According to Fitch, the Turkish economy merited the upgrade because its financial risks have recently improved, the public debt ratio to gross domestic product (GDP) continues to fall, and it has a strong banking sector. Moody's agrees on these points. Indeed, its spokesman declared, “Turkey's government's financial strength has improved steadily over the past decade.” But the critical point, as I pointed out in my column of Nov. 9, “Upgrading Turkey,” is the external imbalances. The current account deficit (CAD) last year reached 10 percent of GDP. Since August 2011, the government, together with the central bank, has tried to shift domestic-led growth to a more balanced growth through complex monetary and fiscal policies. The rebalancing process worked till now. The CAD decreased along with growth, so the famous “soft lending scenarios” seemed to be well underway. There is a large consensus among forecasters that the CAD has declined to approximately 7 percent and the growth rate to 3 percent. But the first rate is still too high and the second too low.
Fitch estimates that the soft lending is likely to continue -- unless there is a reversal in the rebalancing policies. The rating agency forecasts 3.8 percent growth next year and a still narrowing CAD. Moody's is not so optimistic. “Given the structural nature of these imbalances, it will take time to be fully addressed,” says Moody's. In other words, Fitch's rival adopted a “wait and see” approach. Can it be blamed for being too cautious? I do not think so. Several risks exist, and they have to be carefully evaluated.
Moody's is not very clear about the risks it considers, but I think it is not very difficult to identify them. I already noted in my column mentioned above two of these risks: The risk of appreciation in the Turkish lira and the political risk of a reversal in the rebalancing policies. Turkey can face an increase of capital inflows that risks provoking an appreciating lira. This will certainly not help the rebalancing process since exports will be discouraged while imports encouraged. Recently Governor Erdem Başçı made clear that if the risk of appreciation occurs, the central bank will not hesitate to decrease its policy rate to prevent excessive capital inflows.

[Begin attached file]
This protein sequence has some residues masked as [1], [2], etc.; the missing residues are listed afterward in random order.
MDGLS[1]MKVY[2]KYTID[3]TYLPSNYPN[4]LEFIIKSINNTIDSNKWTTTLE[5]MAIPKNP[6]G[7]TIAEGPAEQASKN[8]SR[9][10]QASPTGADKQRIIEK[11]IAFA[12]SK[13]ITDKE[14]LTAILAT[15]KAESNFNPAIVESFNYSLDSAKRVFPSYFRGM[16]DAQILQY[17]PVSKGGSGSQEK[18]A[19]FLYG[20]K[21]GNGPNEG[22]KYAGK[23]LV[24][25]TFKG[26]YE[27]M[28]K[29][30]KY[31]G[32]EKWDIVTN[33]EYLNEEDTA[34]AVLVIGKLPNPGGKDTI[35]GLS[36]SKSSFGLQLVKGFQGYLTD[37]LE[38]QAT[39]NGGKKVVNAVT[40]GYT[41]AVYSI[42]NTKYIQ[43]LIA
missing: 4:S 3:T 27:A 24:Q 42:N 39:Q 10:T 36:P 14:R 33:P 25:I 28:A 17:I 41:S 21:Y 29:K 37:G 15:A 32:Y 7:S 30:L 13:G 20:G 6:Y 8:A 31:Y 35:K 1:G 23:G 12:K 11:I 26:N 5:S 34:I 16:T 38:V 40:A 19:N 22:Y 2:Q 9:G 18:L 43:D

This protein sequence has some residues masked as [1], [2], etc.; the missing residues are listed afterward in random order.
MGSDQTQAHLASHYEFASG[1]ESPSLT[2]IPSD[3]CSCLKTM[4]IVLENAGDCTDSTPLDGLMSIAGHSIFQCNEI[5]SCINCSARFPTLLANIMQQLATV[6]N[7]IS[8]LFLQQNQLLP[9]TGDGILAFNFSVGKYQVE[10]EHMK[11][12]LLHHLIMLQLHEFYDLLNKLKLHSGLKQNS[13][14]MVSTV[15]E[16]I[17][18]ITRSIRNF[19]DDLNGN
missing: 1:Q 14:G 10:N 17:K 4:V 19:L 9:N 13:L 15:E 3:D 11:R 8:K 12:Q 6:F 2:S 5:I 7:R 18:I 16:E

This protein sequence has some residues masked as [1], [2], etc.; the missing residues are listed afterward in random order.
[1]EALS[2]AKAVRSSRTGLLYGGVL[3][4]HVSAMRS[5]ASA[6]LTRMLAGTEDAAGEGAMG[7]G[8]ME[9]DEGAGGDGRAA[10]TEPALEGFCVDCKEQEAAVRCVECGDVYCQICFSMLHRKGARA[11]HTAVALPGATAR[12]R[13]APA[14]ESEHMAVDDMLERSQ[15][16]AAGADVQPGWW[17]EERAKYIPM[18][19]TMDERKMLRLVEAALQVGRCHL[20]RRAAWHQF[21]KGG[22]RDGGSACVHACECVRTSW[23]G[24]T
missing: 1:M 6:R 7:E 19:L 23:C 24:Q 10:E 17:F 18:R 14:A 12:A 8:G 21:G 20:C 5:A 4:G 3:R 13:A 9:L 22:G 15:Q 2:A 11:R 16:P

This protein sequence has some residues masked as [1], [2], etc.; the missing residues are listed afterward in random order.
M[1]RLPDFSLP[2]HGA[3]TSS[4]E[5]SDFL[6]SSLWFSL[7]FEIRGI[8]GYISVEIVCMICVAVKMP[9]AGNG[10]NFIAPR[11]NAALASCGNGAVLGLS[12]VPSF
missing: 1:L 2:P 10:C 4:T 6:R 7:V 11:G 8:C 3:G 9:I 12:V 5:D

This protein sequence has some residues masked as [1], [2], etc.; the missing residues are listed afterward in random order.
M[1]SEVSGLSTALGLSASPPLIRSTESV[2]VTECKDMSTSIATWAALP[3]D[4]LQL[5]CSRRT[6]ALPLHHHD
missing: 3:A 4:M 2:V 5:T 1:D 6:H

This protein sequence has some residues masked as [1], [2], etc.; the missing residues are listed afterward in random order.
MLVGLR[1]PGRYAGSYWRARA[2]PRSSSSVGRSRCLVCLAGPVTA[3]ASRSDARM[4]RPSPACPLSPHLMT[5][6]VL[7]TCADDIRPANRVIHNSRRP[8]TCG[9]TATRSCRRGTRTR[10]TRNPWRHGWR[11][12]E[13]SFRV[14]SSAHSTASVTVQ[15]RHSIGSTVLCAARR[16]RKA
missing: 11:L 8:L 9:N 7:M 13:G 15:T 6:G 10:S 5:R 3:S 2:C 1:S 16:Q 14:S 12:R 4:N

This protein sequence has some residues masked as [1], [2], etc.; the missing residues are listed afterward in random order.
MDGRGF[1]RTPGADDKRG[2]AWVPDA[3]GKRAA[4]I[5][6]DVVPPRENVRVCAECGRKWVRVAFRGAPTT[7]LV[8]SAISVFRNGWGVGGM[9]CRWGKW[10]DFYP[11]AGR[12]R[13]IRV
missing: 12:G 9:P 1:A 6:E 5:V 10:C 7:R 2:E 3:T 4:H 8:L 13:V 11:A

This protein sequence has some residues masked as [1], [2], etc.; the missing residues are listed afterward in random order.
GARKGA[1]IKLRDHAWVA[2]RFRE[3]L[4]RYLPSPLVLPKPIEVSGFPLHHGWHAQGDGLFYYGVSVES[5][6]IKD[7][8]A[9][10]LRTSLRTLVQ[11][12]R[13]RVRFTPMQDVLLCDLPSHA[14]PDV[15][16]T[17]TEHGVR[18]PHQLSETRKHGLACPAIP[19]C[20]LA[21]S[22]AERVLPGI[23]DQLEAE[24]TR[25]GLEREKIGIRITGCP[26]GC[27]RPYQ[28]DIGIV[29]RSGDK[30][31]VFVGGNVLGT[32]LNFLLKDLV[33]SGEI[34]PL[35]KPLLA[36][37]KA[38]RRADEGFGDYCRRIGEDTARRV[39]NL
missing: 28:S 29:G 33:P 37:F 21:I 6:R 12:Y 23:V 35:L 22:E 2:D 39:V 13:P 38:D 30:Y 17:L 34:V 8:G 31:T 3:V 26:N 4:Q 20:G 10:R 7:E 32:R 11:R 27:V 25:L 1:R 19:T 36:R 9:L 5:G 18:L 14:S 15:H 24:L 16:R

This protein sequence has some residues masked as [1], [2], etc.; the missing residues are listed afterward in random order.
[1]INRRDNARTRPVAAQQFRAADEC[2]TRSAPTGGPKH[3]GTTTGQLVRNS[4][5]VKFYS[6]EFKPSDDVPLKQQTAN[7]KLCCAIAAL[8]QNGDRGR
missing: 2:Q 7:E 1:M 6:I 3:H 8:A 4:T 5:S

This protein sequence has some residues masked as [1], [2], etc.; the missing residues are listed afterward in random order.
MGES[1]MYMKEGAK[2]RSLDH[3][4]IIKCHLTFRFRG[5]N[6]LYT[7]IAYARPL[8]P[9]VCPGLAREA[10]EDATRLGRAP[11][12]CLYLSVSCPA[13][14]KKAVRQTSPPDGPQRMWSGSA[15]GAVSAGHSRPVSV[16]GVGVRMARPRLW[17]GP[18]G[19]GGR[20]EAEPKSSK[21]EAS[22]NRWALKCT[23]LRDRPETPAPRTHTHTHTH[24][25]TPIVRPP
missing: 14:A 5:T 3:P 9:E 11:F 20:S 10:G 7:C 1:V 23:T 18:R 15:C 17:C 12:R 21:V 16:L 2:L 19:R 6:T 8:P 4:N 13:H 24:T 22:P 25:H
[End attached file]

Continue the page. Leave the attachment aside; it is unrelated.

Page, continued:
However, we cannot forget that in such a case the Turkish economy would face another risk, the risk of fueling domestic demand. The central bank has already relaxed to some extent its monetary policy that aimed to push banking loans rates a little bit down, and bank loans are slightly increasing right now. The 3 percent growth rate does not make anybody happy. For more than two years unemployment was decreasing, but nowadays signs of a reversal are quite perceptible. The central bank thinks that there is some room to maneuver for a controlled increase in domestic demand, but if it is obliged to lower interest rates further, one cannot guarantee that a skid can be avoided. In such a case, the pursuit of the rebalancing process can be questioned.
So, if Turkey wants to be upgraded by other rating agencies, it will be condemned to maintain the low growth regime for a while. The government's medium-term program, the official road map of the economy, forecasts 4 percent growth for 2013 and 5 percent for 2014, but it still assumes export-led growth. International institutions are not so optimistic. A recent IMF forecast estimates growth of 3.5 percent for the Turkish economy next year. Thus, appears the political risk.
The incumbent Justice and Development Party (AK Party) will be facing a period of successive elections starting in March 2014. I do not think that it will accept -- without reacting -- to low growth if it persists. In this case AK Party will be facing a dilemma: Would it be better in electoral times to have an upgrading from rating agencies or to control unemployment? I think that it will choose the second option.